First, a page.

Clayton replied on Sat, Jan 7 2012 12:34 AM

Ron Paul believes that "blowback" is the primary motivation behind the actions of nations. "Blowback" is a real thing, of course, and a natural consequence of any large nation's foreign policy efforts, but it is only a sliver of motivation in the conduct of nations. To support Ron Paul, you have to believe he is right that "blowback" is the DOMINANT reality in the policy of Middle Eastern nations, which it is not, and never has been.

That's just idiotic. Here is a hard baseline number of Iraqis killed as a result of the US occupation and colonization of Iraq. This number does not reflect the probable deaths in Iraq (which are likely 10 times that lowball number)... it's simply the number that no one, not even George Bush himself, can refute based on journalistic evidence.

You can't kill a number of people large enough to populate a moderate metropolis and not expect "blowback". Each and every individual killed has parents, children, siblings, spouses, cousins, grandparents, close friends and other associates - dozens of people are affected by each and every death. It is the people left behind who form the pressure cooker in which vengeance stews and eventually explodes.

The CIA and senior defense officials have stated on multiple occasions on the public record that American policy in the Middle East prior to 9/11 was the primary motivation of the 9/11 attackers. All the mistakes we were making in the Middle East before 9/11 have been amplified a hundred-fold.

"Blowback" is a natural response to great nations anytime.

Bullshit. That's like the school bully saying he got sucker punched by the nerd he beats up every day after school because of his "greatness."

To put it simply: if there was blowback from freedom loving people, we would be the villains. But since it is "blowback" from fiends and monsters, they are the villains. Actually, the world is a bit more complex than that, but if you're looking for the bad guys, turn your eyes away from freedom loving people to the oppressors and religious madmen.

Indeed. That is an incredibly accurate and well-nuanced picture of the state of geopolitics in 2012.

Is the current Islamic violence against Christians in Egypt or Nigeria "blowback" for something America did? Or is it driven by a religious ideology?

You and I really don't know what it is driven by. Appearances alone do not establish cause and effect, particularly in human affairs.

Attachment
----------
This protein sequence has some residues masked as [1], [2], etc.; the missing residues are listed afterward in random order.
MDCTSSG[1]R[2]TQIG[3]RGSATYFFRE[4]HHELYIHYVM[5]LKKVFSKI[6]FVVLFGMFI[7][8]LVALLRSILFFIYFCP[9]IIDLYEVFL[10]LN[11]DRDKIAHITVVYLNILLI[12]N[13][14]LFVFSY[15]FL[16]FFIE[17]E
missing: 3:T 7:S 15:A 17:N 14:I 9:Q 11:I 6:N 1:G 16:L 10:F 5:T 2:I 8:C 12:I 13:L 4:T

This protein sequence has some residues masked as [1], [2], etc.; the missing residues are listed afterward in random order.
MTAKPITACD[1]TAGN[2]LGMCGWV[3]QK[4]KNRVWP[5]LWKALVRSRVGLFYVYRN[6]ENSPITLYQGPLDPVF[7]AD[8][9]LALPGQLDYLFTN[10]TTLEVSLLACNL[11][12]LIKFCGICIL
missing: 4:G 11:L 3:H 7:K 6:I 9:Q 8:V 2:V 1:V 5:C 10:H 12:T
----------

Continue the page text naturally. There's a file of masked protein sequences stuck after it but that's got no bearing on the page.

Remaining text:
Anti-Imperialism is just a mask for Islamic domination.

Yes, I've been brainwashed by the radio waves emanating from the Kabaa and I'm a mindless apologist for violence committed in the name of Allah

Either that or I just hate imperialism.

Dr. Paul also holds the incredible belief that The Golden Rule foreign policy will turn ideological monsters into friends.

No, it will turn them into indifferents. Indifferent to us, at least. See, we don't actually live in the DC Comics universe (this may be surprising to you, so don't freak out, OK?). There are no super-heroes. There are no super-villains. Evil people are all motivated by about the same things that anyone else is motivated... more money, more women, more prestige, etc. And regardless of the color of their skin or the manner of their phoney-baloney religiosity, they all share one uniting attribute: a sociopathic lack of empathy and basic moral decency.

Of course, this description is just as applicable to your average cabinet-level bureaucrat in any supposedly enlightened, developed nation as it is to a machete-wielding al-Shabaab fighter.

What happens if we pull all our troops back from the world, and China starts eating up the pacific rim, Russia retakes the former Soviet satellites (now free people), and Islam marches deeper into Africa and Europe? What if they don't want to be friends?

Who cares? It doesn't matter. Let them control whatever territory they like. They can enslave the rest of the world to their heart's content and they still won't have a fraction of the wealth and power that we will have if we return to honoring the principles that used to be core values of our culture: diligence, property rights, true equality under the law (meaning the government itself is subject to the law), free exchange, entrepreneurialism and true capitalism (instead of crony capitalism that keeps the profits and makes the taxpayers eat the losses), and so on. Free men are immeasurably more productive than slaves. That's the true point of the story of the 300 Spartans. Free people have something to live for, something worth defending. Slaves are just mindless automatons, hardly worth 1000-to-1 whether on the battlefield or in the marketplace.